3. Think about breastfeeding tops and how many visitors you will have and what you will feel comfortable with showing. I tend to be more conservative, especially about my upper body, so I packed deep v-neck t-shirts and nursing bras so I could easily breast feed by pulling down the neck  instead of lifting up my shirt but also be able to quickly cover up when not nursing.

4. How much do you hate hospital gowns? Me, personally, I don't hate them very much and even if I did, the postpartum pain was enough for me not to worry about the gowns because they allowed my medical team to easily access the areas of my body they needed to check. As a result, the clothes I pack are really a backup in case I feel well enough to actually get dressed. If you hate hospital gowns, you might consider packing clothes that give the same access as hospital gowns.

If what you hate about hospital gowns is that they open in the back, pack a robe. That way, when you are out of your bed, you can throw the robe on and have your backside covered.

5. What are you going home in? I packed a loose fitting maternity sweater and high waisted leggings. I know that I'll look somewhat put together enough for pictures but comfortable enough around the sensitive areas of my body.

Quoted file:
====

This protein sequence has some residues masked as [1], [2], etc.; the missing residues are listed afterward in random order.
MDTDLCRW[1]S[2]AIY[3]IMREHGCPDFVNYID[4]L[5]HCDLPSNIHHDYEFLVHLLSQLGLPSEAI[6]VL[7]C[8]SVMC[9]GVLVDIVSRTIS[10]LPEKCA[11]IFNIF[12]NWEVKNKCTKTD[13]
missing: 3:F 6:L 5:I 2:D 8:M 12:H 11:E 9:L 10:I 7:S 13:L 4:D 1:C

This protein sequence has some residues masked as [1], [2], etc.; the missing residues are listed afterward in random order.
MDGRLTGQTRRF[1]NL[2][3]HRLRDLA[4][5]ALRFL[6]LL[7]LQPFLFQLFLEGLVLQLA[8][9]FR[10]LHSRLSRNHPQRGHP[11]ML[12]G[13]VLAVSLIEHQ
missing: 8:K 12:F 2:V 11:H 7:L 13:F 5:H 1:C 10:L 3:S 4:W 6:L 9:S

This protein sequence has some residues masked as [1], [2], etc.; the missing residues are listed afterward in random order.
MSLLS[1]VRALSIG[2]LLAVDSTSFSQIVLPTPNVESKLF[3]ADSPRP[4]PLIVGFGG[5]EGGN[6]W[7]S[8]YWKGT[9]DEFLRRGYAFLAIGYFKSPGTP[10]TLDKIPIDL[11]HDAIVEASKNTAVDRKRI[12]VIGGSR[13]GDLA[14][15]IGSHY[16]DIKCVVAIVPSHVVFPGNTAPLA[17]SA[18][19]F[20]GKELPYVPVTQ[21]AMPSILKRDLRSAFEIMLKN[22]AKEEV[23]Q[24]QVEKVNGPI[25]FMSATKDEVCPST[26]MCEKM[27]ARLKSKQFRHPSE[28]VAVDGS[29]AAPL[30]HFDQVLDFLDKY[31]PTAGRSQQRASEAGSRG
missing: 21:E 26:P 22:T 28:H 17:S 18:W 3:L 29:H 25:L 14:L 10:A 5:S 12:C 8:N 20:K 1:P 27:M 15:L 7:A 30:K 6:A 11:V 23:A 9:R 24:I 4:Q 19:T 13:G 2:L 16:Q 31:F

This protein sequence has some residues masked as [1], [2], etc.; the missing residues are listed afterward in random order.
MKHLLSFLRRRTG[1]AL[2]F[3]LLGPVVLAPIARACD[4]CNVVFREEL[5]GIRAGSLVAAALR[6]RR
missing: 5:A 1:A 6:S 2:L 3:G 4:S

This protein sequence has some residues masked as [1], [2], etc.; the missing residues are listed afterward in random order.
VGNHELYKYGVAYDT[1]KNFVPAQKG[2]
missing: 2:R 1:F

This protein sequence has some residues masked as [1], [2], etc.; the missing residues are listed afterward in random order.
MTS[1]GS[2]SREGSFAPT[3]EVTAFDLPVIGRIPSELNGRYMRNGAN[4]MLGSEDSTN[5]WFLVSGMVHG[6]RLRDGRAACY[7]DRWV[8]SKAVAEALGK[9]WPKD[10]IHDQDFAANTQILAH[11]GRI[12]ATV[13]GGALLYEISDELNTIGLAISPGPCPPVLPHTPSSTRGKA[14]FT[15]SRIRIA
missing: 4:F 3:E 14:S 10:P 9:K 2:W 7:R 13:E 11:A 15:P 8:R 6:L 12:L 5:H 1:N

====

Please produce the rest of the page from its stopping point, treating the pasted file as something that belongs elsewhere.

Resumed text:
Toiletries
Skincare: Being able to get up out of bed and do my morning skincare routine made a huge difference to me in feeling like a human being post surgery. Also, having one's own skincare products makes a hospital stay feel a little bit more like a vacation than a stuffy hospital.

Hygiene: The hospital does provide a certain number of hygiene products but, quite honestly, I have brands I prefer and make me feel fresh.  Plus, there's nothing worse than wanting something that the hospital doesn't provide. Yes, hubby can run out and get it but it's better just to have it and not worry.

Supplements: It's a good idea to bring any supplements, vitamins or medication that will be taken postpartum. It allows the doctors to make sure there are no drug interactions as sometimes things like painkillers are prescribed after birth.

Makeup: The basics of a BB cream, eyeliner, mascara and lip balm are enough for me to feel presentable at the hospital. Bringing whatever makeup is needed to feel comfortable enough to be photographed is very uplifting.
 

Gifts for Siblings: Leading up to the birth, we've been talking up baby brother to our son to prevent sibling jealousy issues (more on this in a future blog). We've read him books on being a big brother, showed him babies, etc. What got him really excited was when we told him that baby brother would bring him a gift at the hospital. That gift was a doctor costume.

Swaddler: The hospitals have blankets to use to swaddle but they're not very good. I like Aiden + Anais swaddlers so I packed one in case swaddling with hospital blankets is too frustrating.

Going home outfit: A cute going home outfit is important, not only because it's baby's first real outfit, but because many hospitals have professional photographers who come in to take pictures and sell photo packages. I packed one outfit in premie size so it would hopefully fit perfectly and then bought a newborn outfit in case the premie size was too small.

Not Pictured

Additional items I pack but didn't picture include bed linens for my husband, yoga ball, My Brest Friend pillow and infant carseat.